Sulawesi is the world’s eleventh largest island and the biggest and probably oldest in Wallacea, the zone of oceanic islands between continental Asia and Australia.
Extensive networks of footcaves formed around the tower bases and now harbor abundant evidence of prehistoric human occupation. Cemented breccia banks containing archaeological material occur on the rear walls of many caves and rockshelters and at least 90 rock art sites are recorded.
The Maros-Pangkep rock art was first recorded in the 1950s and has been extensively studied by Indonesian researchers, although few detailed reports are published. On the basis of superimposition, two broad periods of prehistoric art production are defined. The earliest of these is characterized by human hand stencils (made by spraying wet pigment around hands pressed against rock surfaces) and, less commonly, large naturalistic paintings of endemic Sulawesi land mammals, including the dwarfed bovid anoa (Anoa sp.), Celebes warty pig (Sus celebensis) and the ‘pig-deer’ babirusa (Babyrousa sp.). These wild animal species are most commonly depicted in profile as irregularly infilled outlines.
Hand prints in Pettakere Cave at Leang-Leang Prehistoric Site, Maros
The later rock art phase in the Maros-Pangkep karsts lacks images of this nature. It is instead typified by small depictions of zoomorphs (including dogs and other domesticated species), anthropomorphs, and a wide range of geometric signs, most commonly drawn onto rock surfaces using black pigment (possibly charcoal). This art can plausibly be attributed to early Austronesian immigrants on the basis of stylistic elements, and is thus a few thousand years old at most.
The red- and mulberry-coloured motifs of the earlier phase typically occur on high roofs, elevated parts of rock walls or other difficult-to-access areas in caves and shelters. They are located both close to site entrances and within deep, dark chambers and passages. In most cases the art is poorly preserved, surviving only as weathered patches of pigment on exfoliated rock surfaces.
To determine the age of the earliest rock art in the Maros karsts we undertook an extensive program of uranium-series dating of coralloid speleothems directly associated with the motifs. The sampled materials all comprise static coralloids that formed directly on top of clearly discernable motifs, offering the possibility to obtain minimum ages for the underlying rock art. In some cases, hand stencils and paintings were made over coralloids that then continued to grow, providing an opportunity to obtain both minimum and maximum ages for the art.
Minimum ages for the Maros rock art motifs (n = 14) span the time range between 39.9 and 17.4 kyr ago, with the majority dating to more than 25 kyr ago. The oldest dated motif is a hand stencil from Leang Timpuseng, which has a minimum age of 39.9 kyr, and now represents the earliest evidence for humans on Sulawesi, as well as the oldest known example of this widespread art form. This motif is located on a 4-m high ceiling next to a large irregularly infilled painting of a female babirusa, which has a minimum age of 35.4 kyr. At nearby Leang Barugayya 2, a large painting of an indeterminate animal (probably a pig) has a minimum age of 35.7 kyr. The next oldest motif in our assemblage is another hand stencil at Leang Jarie, which dates to at least 39.4 kyr ago.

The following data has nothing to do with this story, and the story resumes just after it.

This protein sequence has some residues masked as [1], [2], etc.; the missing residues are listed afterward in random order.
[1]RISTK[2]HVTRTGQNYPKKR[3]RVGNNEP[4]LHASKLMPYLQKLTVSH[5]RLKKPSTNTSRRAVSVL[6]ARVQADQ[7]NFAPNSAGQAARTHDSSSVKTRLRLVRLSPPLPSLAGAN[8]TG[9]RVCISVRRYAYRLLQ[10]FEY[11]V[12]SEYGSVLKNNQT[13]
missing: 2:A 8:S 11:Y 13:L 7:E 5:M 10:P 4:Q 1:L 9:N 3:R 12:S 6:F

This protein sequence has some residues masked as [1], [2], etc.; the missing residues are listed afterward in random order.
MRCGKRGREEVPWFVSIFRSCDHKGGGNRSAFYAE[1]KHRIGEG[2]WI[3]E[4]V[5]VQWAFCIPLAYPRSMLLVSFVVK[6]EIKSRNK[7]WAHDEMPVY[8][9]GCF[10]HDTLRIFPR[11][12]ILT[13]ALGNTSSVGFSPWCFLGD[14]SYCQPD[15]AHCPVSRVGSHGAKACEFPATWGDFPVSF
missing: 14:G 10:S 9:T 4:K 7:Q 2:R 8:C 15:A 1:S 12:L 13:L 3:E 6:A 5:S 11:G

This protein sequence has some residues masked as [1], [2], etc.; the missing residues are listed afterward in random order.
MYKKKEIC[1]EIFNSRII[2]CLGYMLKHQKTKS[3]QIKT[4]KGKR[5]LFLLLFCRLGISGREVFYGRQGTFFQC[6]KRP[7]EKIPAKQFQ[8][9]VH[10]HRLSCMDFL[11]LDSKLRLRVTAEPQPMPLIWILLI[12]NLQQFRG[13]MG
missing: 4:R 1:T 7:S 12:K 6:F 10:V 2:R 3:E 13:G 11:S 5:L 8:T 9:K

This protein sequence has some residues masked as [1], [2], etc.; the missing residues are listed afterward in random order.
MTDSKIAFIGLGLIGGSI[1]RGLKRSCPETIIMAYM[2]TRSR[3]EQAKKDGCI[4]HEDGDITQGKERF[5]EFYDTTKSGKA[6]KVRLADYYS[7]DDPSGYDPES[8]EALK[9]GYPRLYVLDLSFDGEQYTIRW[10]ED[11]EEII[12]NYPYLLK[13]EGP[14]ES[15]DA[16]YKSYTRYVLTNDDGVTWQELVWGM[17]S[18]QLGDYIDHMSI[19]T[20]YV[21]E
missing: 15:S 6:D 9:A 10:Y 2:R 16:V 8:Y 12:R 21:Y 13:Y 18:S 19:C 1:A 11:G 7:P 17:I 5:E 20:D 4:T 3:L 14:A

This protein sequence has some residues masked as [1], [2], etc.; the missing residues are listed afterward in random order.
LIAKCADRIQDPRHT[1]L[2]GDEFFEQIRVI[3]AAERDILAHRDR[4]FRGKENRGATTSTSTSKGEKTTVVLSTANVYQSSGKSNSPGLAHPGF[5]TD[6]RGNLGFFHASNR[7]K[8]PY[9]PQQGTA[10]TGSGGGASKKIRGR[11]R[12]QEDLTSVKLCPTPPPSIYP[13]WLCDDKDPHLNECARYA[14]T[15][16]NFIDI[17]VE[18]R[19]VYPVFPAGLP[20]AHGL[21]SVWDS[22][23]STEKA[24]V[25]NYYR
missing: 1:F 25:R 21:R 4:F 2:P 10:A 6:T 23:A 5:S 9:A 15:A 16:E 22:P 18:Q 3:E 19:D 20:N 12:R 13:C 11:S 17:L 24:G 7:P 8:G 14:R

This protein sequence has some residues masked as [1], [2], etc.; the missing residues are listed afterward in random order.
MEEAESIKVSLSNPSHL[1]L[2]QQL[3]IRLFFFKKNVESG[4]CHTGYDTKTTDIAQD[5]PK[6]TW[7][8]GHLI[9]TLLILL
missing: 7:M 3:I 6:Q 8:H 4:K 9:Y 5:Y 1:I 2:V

At Gua Jing, we dated two distinct hand stencils, one of which yielded minimum and maximum ages of 22.9 and 27.2 kyr, respectively. Thus, given that the Leang Timpuseng hand stencil has a minimum age of 39.9 kyr, we can infer the existence in the Maros karsts of an artistic culture with a duration of at least ~13 kyr.
The discovery of rock art dating back at least 40 kyr ago on Sulawesi has important implications for the debate about the origins of Palaeolithic rock art per se, which is invariably dominated by European data and for which there are two widely debated models. The first of these is that rock art originated in Europe and developed gradually over thousands of years, beginning with abstract, nonfigurative imagery (e.g., geometric patterns) and culminating in sophisticated naturalistic representations of animals, such as those in Altamira and Lascaux dated to ~20 kyr ago and other late Upper Palaeolithic cave sites in western Europe.
This long-standing notion is given new impetus by recent uranium-series dating of rock art motifs from 11 caves in northern Spain, which suggests that Europe’s earliest cave art was nonfigurative in nature and that animal paintings do not appear until considerably later. Currently, the oldest dated rock art motif in Europe (and the world) is from El Castillo, where a single thin calcite deposit overlying a red ‘disk’ yielded a minimum uranium-series age of 40.8 kyr. The alternative model is that cave art first appeared in Europe in fully developed form, as implied by the great antiquity of the elaborate animal paintings from Chauvet Cave in southern France. Although the early chronology for this art is disputed, the oldest animal image from Chauvet Cave is attributed an age of 32,410 ± 720 radiocarbon years BP (~35,000 calendar years BP) on the basis of 14C dating of charcoal pigment.
The earliest dated image from Maros, with a minimum age of 39.9 kyr, now represents the oldest known hand stencil in the world. In addition, a painting of a babirusa (‘pig-deer’) made at least 35.4 kyr ago is amongst the earliest dated figurative depictions worldwide, if not the earliest one. Among the implications, it can now be demonstrated that humans were producing rock art by ~40 kyr ago at opposite ends of the Pleistocene Eurasian world.
(Source: “Pleistocene cave art from Sulawesi, Indonesia”, by M. Aubert et al.)
Research-Selection for NovoScriptorium: Philaretus Homerides